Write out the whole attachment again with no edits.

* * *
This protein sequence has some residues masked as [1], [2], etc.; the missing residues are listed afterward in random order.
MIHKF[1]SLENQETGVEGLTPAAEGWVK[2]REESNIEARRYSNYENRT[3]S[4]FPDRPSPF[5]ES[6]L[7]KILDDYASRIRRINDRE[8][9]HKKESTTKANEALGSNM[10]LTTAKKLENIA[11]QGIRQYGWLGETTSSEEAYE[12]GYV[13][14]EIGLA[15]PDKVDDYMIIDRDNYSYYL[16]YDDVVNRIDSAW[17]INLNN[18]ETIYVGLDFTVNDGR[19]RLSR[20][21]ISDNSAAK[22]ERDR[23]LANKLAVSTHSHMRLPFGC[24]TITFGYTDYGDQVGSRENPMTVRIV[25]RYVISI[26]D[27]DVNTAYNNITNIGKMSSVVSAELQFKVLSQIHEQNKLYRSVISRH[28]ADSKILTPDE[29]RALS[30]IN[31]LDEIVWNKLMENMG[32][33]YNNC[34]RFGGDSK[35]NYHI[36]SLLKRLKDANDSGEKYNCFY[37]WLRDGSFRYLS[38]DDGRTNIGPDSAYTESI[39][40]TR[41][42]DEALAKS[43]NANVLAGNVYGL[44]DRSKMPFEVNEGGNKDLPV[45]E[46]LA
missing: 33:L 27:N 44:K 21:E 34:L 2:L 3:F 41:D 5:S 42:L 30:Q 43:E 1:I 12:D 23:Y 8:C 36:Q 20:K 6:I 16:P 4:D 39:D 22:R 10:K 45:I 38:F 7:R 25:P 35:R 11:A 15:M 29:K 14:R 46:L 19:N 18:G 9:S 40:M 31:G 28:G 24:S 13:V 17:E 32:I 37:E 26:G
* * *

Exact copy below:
This protein sequence has some residues masked as [1], [2], etc.; the missing residues are listed afterward in random order.
MIHKF[1]SLENQETGVEGLTPAAEGWVK[2]REESNIEARRYSNYENRT[3]S[4]FPDRPSPF[5]ES[6]L[7]KILDDYASRIRRINDRE[8][9]HKKESTTKANEALGSNM[10]LTTAKKLENIA[11]QGIRQYGWLGETTSSEEAYE[12]GYV[13][14]EIGLA[15]PDKVDDYMIIDRDNYSYYL[16]YDDVVNRIDSAW[17]INLNN[18]ETIYVGLDFTVNDGR[19]RLSR[20][21]ISDNSAAK[22]ERDR[23]LANKLAVSTHSHMRLPFGC[24]TITFGYTDYGDQVGSRENPMTVRIV[25]RYVISI[26]D[27]DVNTAYNNITNIGKMSSVVSAELQFKVLSQIHEQNKLYRSVISRH[28]ADSKILTPDE[29]RALS[30]IN[31]LDEIVWNKLMENMG[32][33]YNNC[34]RFGGDSK[35]NYHI[36]SLLKRLKDANDSGEKYNCFY[37]WLRDGSFRYLS[38]DDGRTNIGPDSAYTESI[39][40]TR[41][42]DEALAKS[43]NANVLAGNVYGL[44]DRSKMPFEVNEGGNKDLPV[45]E[46]LA
missing: 33:L 27:N 44:K 21:E 34:L 2:L 3:F 41:D 5:S 42:L 30:Q 43:E 1:I 12:D 23:Y 8:C 36:Q 20:K 6:I 16:P 4:D 39:D 22:R 10:K 45:I 38:F 7:R 25:P 35:R 11:A 15:M 29:K 14:R 46:L 19:N 18:G 9:S 40:M 31:G 28:G 24:S 13:V 17:E 32:I 37:E 26:G